Date of Award
Master of Science in Electrical Engineering
Department of Electrical and Computer Engineering
Tod V. Lauvick, PhD
Attention concerning the proliferation of nuclear weapons and materials has generated many research initiatives to detect, identify, and locate radiation emitted by actinides. In support of this effort, the `Fission Induced Neutron Detection of Nuclear Materials' (FIND'NM) program was established to comprise a joint effort to explore this issue. The objective also co-extends the Air Force Research Laboratory uranium dioxide (UO2) detection sample growth, characterization, and electrical interface research. AFIT's study accomplishes the design and fabrication of a space-tolerant PCB to support a UO2-based neutron detector. Further design considerations are made with the expectation of the platform to be inside an in-orbit satellite. The PCB will interface a satellite, which in turn will relay transferred data to researchers on the ground for later processing. The scope of the research is to provide a low-cost commercial-off-the-shelf solution with signal integrity and operational stability in mind. The study performed by LTC Dugan  and Lt Col Young  provided the basis from which the project stems. These circuit behavioral characteristics narrowed the components considered to accommodate the low-amplitude and fast-pulse output required from a device. Three distinct amplifier designs were required due to changes in the accepted theoretical electrical characteristics of the sensor. By circuit simulation, the three presented amplifier systems demonstrate the desired output for each sensor model, within a particular envelope of operation. The system can capture, collate, and disseminate data generated while operating within specified parameters. The completed and operational PCB presents a proof-of-concept that Space compliance devices can be made more cost-efficient by utilizing design aspects already included in larger system designs. The flexibility of the FPGA signal processing system can be used to try multiple operating configurations, ultimately resulting in an ASIC to further reduce the cost given large scale deployment of a unique design. Small detection devices like this could be installed on most orbital satellites and transmit data about areas of interest where actinide particle activity is detected.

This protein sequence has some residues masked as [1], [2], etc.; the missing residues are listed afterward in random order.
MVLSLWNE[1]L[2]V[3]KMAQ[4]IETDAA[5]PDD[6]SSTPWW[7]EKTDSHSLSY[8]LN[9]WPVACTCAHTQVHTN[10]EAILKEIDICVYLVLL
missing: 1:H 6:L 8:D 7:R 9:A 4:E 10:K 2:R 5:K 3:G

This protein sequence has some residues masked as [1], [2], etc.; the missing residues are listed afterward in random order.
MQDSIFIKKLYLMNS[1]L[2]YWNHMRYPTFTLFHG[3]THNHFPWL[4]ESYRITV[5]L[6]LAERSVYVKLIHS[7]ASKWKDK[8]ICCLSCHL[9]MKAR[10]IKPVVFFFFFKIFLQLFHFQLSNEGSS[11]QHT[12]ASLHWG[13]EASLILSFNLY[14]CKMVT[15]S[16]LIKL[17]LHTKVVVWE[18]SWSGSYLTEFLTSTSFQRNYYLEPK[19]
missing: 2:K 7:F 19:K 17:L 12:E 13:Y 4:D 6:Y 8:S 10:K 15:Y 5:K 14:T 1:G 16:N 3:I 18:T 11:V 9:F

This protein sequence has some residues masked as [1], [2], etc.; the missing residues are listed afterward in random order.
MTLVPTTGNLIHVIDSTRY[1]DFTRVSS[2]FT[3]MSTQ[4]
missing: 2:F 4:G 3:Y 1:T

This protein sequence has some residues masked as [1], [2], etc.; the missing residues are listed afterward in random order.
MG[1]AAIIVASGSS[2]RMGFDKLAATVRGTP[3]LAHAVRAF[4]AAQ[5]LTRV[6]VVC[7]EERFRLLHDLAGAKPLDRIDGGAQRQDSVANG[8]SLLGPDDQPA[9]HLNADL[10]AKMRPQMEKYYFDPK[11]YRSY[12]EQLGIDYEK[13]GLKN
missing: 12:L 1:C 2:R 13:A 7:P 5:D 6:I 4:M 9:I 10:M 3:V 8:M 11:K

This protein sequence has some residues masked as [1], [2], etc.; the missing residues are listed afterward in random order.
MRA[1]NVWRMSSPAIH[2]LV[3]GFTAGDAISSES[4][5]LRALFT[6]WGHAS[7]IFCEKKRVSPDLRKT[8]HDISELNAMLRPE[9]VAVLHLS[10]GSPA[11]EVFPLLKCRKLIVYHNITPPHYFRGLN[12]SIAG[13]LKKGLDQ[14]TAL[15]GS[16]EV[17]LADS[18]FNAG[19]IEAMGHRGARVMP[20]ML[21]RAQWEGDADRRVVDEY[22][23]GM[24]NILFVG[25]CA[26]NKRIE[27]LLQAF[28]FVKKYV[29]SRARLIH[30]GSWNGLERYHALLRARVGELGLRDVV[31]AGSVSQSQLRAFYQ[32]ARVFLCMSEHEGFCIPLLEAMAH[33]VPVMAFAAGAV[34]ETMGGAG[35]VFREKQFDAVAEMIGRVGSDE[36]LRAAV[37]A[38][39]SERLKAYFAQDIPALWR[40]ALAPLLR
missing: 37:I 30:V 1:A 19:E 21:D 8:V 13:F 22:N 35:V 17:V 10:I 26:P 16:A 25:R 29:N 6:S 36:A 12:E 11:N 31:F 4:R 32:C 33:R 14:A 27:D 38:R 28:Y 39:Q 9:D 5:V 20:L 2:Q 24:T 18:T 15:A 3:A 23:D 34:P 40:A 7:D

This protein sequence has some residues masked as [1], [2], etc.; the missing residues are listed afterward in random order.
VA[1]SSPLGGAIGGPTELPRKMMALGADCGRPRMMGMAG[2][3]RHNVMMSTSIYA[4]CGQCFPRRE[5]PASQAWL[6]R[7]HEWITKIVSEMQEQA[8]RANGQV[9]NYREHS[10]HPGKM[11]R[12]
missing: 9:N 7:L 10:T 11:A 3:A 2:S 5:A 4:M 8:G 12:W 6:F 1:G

DTIC Accession Number
Ramos, Jennifer N., "Uranium Dioxide Actinide Detection Device Support Design for Space Applications" (2019). Theses and Dissertations. 2278.